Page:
HR- At my graduation from Miss Edgars and Miss Cramps back in June, I won many awards for my philanthropy world- wide, as well as my efforts within the Montreal community. Probably the most significant one is the Lieutenant Governor’s Youth Bronze Award; an award which identifies those in Que- bec, who have given their 110% in their volunteer work! I was also awarded with the Joan Stobo Prichard Award, which is given to the student who in a leadership role, has brought out the best in others. Within this award is the Kindness award, which is where I was able to have a photo shoot with Chris- ty Guntner. Without her, well, I wouldn’t be answering these questions for KA right at this moment!

KA- How would you define your fashion style?

HR- I don’t think I really have a set in stone style yet. I’m still figuring out who I am and what I like, and this translates in what I wear every day. One day, I`ll be looking like I just rode a horse, then I’ll look like I’m ready to be a businesswoman, and the next, I’ll be wearing pink head to toe, and somehow make it look somewhat normal. I love to have a juxtaposition of sophistication and structured garments, with an injection of risqué. I am also known to over dress for everything! One thing always stays consistent; I’ve always got an edgy necklace, funky stockings, a belt, my mum’s Gucci watch and how could we forget, the famous headbands?!

KA- At what point did you decide you would make your own clothing?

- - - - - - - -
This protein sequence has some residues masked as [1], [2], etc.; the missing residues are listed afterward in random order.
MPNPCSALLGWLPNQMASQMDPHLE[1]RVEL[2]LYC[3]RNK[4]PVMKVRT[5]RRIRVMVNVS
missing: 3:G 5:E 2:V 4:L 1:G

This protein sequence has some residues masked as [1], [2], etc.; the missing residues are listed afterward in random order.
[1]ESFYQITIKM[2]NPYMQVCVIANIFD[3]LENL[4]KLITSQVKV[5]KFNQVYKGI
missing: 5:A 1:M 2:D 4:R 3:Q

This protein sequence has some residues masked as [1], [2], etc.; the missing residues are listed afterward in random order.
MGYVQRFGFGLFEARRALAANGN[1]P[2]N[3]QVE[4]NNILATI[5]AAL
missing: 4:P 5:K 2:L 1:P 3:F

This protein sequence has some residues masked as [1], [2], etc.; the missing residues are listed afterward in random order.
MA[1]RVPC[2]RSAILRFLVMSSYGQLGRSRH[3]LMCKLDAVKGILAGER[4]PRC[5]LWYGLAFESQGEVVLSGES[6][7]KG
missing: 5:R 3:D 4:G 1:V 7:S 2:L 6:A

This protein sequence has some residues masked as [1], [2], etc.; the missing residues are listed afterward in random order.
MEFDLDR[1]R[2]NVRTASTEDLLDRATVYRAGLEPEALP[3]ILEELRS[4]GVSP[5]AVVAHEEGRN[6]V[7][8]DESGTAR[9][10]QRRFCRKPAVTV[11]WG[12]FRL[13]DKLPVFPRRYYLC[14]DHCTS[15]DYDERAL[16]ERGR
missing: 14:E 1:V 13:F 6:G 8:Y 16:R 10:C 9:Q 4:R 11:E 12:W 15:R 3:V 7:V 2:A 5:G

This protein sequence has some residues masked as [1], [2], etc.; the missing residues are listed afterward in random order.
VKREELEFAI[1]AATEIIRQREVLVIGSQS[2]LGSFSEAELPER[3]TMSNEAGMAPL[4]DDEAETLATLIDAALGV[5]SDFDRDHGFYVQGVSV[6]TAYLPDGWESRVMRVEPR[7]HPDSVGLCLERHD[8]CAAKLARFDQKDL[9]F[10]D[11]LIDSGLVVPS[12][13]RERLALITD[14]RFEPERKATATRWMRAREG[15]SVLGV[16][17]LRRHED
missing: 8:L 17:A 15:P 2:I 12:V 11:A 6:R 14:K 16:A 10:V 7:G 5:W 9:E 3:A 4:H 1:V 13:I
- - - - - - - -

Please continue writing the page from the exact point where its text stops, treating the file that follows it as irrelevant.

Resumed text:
HR- A really good friend of mine has told me that I make Cou- ture for Change. I really love that thought. It really expresses everything I do in three simple words. Ever since I was a little girl, I was always drawing dresses for princesses and queens! I remember my first real sketchbook that I got when I was about 5 years old. I still keep it near my bed, because I think inside it contains something so raw and imaginative, that we are unable to regain, once we lose our innocence. I was in the 9th grade, when I began finding out about the horrors behind the labels of the clothes we wear every day, and decided I wanted to be a humanitarian designer; as a way to give a voice to the voiceless. Now, I am creating these one of a kind garments, that are pretty much completely done by hand, while expressing my views about world politics, media, globalization and other issues, such as child labor. Creating this perfect balance of beauty and imagination, with real sub- stance. Through art, I want to express my disgust of the fash- ion industry, and use it to transform it into something I believe it should look like. I call my designs, my rack of skins, because like an onion, they are each like one layer of my soul. I remem- ber crying myself to sleep before my prom, because I didn’t want people to see me wearing the dress I had made. I had embroidered the entire dress for over 100 hours, in little nick knacks I had collected my entire life. So the garment was as if I had ripped off my exterior skin, laid it out on the table, and mapped out how Hannah Rose got to where she was, at that point in her life. Even though no one can tell what each little stone, sequin or lyric meant, to me it was as if I was walking around completely naked all night! Everything is exposed in my garments; nothing is a secret. That’s the way fashion should be and needs to be. As I like to say, in my world, beauty has no definition, exploitation has no more chances and quantity is a matter of proportions!